Classical Music World: How Do They Do That?

By ANN MCLAUGHLIN

LACA Artistic Director
 
After Red Priest’s phenomenal performance on the Los Alamos Concert Association series last week, several people asked me the same question: How did the ensemble transport a harpsichord all the way from Great Britain?

The answer: They didn’t. We rented an instrument for them to use. That sounds simple enough but the reality makes for quite a story. 

Harpsichords are notoriously finicky instruments. They don’t take kindly to being moved about or to temperature and humidity changes. They need to be tuned by a skilled technician before each use and often during concert intermissions. 

To complicate matters, they come in many varieties. Some have single keyboards, others two. Some have little knobs that can couple two keyboards or create special effects like making the instrument sound more like a lute or guitar. There is very little standardization. I always feel for pianists who face strange instruments wherever they play. Harpsichordists have much more variation to deal with and often are stuck playing really dreadful instruments.   

Red Priest’s harpsichordist requested “a Flemish double if possible, tuned to A440 Viotti.” What that means is that he wanted a harpsichord with two keyboards. (Don’t ask what “Flemish” means…too complicated!) It needed to be tuned to A440, which is a precise frequency in the vicinity of A above middle C on a piano. Viotti is a system for how the notes in a scale are related to each other mathematically so that pitches are consistent up and down the entire keyboard. Viotti is just one of a dozen or more different ways a harpsichord can be tuned, so this is a very technical matter.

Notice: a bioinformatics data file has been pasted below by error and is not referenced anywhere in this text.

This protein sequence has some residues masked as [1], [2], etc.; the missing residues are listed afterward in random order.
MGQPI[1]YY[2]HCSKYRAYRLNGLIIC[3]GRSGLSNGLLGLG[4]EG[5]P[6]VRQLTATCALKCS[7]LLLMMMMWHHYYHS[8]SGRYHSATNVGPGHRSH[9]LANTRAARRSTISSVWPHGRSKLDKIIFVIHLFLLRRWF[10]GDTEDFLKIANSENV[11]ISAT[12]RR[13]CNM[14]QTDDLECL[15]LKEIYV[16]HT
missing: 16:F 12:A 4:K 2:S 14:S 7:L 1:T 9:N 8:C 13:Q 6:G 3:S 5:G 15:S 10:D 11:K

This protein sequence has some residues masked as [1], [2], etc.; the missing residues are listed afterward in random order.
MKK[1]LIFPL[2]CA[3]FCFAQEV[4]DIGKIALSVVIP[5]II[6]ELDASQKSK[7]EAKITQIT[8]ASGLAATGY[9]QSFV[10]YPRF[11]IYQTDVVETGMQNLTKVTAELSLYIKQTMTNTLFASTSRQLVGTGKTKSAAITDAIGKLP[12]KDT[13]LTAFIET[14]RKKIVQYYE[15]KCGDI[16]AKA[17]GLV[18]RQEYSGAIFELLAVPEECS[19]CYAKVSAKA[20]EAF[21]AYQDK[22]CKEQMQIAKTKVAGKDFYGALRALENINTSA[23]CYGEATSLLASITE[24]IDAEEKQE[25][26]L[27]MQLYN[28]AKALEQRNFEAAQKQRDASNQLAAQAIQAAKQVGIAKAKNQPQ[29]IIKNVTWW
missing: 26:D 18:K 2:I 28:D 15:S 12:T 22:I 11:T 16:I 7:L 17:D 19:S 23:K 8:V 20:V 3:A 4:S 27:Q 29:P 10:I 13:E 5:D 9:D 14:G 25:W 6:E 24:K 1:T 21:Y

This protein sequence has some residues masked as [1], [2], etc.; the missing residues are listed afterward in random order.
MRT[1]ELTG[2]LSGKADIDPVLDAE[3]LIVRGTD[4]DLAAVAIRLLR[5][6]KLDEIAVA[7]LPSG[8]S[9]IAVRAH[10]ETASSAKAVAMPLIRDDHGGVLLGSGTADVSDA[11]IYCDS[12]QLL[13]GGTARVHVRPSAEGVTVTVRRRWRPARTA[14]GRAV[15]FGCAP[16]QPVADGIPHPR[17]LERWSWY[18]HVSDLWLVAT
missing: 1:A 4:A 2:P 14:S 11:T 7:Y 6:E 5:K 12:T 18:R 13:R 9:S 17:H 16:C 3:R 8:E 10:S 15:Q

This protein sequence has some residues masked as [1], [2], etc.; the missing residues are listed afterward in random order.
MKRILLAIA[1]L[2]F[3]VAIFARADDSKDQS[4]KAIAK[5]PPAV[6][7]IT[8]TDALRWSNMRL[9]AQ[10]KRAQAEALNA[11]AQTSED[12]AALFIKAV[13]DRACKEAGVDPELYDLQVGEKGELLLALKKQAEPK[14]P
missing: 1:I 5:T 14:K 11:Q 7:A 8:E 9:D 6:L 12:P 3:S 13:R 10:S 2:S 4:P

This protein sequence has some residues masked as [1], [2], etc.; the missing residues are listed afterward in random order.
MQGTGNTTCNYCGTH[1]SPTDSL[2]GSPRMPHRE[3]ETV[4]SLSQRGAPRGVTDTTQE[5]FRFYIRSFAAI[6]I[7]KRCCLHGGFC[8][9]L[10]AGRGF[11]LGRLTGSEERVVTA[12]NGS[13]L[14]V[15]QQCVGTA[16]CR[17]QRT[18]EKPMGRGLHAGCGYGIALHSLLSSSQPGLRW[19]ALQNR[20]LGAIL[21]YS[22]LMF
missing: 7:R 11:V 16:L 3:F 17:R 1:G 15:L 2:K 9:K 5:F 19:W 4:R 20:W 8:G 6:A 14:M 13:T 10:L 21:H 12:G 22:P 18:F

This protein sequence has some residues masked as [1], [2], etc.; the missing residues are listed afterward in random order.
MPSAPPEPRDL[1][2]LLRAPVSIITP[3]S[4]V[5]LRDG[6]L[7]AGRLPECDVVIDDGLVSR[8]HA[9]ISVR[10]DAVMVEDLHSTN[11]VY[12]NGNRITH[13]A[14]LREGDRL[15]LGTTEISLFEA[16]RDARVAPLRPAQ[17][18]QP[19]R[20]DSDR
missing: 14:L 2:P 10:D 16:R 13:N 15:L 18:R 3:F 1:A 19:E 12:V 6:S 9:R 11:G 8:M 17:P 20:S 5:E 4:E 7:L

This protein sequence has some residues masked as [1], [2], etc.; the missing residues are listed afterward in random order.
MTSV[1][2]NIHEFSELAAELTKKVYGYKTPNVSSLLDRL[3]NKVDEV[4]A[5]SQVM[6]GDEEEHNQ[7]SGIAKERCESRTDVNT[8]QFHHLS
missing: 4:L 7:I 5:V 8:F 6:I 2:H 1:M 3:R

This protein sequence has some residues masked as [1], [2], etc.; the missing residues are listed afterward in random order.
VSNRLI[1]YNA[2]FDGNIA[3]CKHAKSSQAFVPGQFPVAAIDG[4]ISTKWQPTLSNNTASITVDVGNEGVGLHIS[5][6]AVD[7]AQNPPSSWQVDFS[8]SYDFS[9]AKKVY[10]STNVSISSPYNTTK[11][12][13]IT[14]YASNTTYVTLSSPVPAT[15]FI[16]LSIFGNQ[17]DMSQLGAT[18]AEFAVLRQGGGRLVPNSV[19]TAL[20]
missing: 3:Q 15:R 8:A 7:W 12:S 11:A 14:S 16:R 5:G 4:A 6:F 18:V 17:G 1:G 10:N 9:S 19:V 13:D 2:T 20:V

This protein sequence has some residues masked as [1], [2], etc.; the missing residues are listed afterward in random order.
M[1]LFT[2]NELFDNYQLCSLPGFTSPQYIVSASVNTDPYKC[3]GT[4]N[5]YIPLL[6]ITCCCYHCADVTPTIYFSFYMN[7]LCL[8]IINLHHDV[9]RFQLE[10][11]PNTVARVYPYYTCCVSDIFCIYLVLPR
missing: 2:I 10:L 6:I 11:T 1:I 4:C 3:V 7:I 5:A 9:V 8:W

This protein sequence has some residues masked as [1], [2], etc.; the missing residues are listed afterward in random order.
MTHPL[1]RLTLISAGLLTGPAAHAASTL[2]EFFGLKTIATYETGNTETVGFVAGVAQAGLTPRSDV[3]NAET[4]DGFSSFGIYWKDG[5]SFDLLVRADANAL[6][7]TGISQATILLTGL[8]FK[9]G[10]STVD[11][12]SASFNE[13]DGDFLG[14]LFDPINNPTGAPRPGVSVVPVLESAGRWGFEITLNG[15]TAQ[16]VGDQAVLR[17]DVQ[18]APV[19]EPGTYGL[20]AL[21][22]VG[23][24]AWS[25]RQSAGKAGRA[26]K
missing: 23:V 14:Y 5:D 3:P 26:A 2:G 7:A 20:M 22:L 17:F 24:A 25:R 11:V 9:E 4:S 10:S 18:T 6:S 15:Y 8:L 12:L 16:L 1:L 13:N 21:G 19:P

Given our marching orders, we set out to locate a Flemish double and a technician who could provide the requested tuning.  

Many of you may remember a local fellow, Robert Walker, who built a harpsichord and loaned it to LACA regularly. Following his death, we lost track of the instrument. It resurfaced a couple of years ago but there were insurmountable insurance issues that prevented us from using it. Inquiries through every possible avenue between here and Albuquerque yielded no one with a harpsichord to loan or rent.

LACA’s board president, Vernon Smith, began a Google search that stretched farther and farther from Los Alamos as days passed and the concert date drew near. Miraculously, Vernon located a mention way at the bottom of an obscure website that someone in the Denver area had a French double (not Flemish, but close!) for rent. 

One phone call later, we had lined up not only a fine instrument, but the owner and technician who would, for a very reasonable fee, bring it to Los Alamos, tune it and be there for any technical issues that might result from the indignities of transport.

Over the years LACA has rented or borrowed harps, string basses, and various percussion instruments. Our next concert will feature a most unusual instrument, a bandoneón. Fortunately, the great virtuoso Daniel Binelli and his collaborators, Cuarteto Latinoamericano, a standard string quartet, will be bringing their own instruments. If you don’t know what a bandoneón is (I didn’t!) go to our website and listen to this remarkable ensemble, which will perform at 4 p.m., March 15 in the Smith. See you there! www.losalamosconcert.org.

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